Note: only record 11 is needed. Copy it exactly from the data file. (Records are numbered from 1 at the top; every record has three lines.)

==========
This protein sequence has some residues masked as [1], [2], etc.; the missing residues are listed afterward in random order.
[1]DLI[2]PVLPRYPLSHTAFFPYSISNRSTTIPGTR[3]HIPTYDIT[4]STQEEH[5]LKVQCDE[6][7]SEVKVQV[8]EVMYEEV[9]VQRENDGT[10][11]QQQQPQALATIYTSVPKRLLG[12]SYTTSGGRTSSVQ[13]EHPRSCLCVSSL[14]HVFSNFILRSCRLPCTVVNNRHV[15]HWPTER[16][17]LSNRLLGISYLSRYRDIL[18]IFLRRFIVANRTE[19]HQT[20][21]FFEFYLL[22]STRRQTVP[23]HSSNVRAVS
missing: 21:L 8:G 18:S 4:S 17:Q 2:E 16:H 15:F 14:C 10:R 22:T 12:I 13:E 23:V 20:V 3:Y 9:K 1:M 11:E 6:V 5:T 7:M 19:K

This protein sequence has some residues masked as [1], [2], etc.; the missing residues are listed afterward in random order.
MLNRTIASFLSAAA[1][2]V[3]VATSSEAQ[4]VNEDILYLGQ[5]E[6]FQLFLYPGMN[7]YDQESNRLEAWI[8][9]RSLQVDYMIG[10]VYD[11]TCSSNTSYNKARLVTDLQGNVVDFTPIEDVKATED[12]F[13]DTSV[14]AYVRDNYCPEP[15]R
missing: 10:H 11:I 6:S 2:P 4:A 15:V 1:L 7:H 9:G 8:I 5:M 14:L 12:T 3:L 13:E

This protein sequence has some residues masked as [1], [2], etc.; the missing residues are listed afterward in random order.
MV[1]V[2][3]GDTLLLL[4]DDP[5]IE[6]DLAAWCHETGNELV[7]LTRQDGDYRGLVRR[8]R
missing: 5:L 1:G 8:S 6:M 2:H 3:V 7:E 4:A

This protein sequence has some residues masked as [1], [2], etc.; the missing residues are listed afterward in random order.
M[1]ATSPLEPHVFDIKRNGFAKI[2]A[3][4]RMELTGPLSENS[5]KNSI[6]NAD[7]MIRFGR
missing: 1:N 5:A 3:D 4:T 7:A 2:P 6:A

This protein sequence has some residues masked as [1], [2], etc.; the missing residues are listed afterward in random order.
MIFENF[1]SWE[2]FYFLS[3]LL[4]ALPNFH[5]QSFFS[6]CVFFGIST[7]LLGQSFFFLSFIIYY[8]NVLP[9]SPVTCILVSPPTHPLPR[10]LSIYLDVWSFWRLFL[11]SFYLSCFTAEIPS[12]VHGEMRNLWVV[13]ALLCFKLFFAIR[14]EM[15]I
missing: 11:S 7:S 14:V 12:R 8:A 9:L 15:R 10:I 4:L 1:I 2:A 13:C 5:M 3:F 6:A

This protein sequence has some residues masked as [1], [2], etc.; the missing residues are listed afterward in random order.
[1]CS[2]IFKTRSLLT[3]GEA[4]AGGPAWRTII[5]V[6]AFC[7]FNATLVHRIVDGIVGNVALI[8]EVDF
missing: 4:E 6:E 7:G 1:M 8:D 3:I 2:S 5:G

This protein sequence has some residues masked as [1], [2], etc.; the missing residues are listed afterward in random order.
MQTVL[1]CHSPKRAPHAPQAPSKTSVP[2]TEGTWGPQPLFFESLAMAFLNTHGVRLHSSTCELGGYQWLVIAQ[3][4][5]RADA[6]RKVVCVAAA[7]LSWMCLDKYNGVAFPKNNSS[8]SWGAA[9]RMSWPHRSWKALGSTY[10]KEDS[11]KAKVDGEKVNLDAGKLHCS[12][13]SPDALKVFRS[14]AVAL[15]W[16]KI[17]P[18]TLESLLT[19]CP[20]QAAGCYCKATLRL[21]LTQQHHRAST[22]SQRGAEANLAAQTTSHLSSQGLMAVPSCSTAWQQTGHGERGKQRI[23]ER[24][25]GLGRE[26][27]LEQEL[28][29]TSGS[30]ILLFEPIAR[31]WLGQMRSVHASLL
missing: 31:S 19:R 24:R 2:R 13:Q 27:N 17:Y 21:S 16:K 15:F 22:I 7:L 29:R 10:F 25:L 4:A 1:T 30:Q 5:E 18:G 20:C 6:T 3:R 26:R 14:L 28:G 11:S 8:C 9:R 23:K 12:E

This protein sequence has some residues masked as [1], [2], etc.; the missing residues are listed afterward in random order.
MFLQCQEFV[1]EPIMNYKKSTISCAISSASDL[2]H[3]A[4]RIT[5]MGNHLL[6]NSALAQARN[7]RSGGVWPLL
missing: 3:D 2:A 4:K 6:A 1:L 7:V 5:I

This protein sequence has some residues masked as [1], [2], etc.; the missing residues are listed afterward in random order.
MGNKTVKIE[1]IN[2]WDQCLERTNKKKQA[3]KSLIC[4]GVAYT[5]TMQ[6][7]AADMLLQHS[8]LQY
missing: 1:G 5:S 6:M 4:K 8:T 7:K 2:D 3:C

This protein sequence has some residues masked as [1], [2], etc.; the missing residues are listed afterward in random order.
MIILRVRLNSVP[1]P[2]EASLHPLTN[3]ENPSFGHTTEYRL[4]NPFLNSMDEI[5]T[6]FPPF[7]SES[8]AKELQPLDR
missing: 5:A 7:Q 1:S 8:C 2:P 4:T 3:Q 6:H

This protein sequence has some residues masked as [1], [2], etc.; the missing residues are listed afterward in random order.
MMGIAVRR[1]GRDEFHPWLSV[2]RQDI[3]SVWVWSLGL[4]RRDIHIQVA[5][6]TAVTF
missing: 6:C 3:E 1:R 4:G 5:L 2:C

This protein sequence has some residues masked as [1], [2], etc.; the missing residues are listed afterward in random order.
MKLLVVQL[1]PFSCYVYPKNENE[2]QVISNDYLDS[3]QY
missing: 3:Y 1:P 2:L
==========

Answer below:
This protein sequence has some residues masked as [1], [2], etc.; the missing residues are listed afterward in random order.
MMGIAVRR[1]GRDEFHPWLSV[2]RQDI[3]SVWVWSLGL[4]RRDIHIQVA[5][6]TAVTF
missing: 6:C 3:E 1:R 4:G 5:L 2:C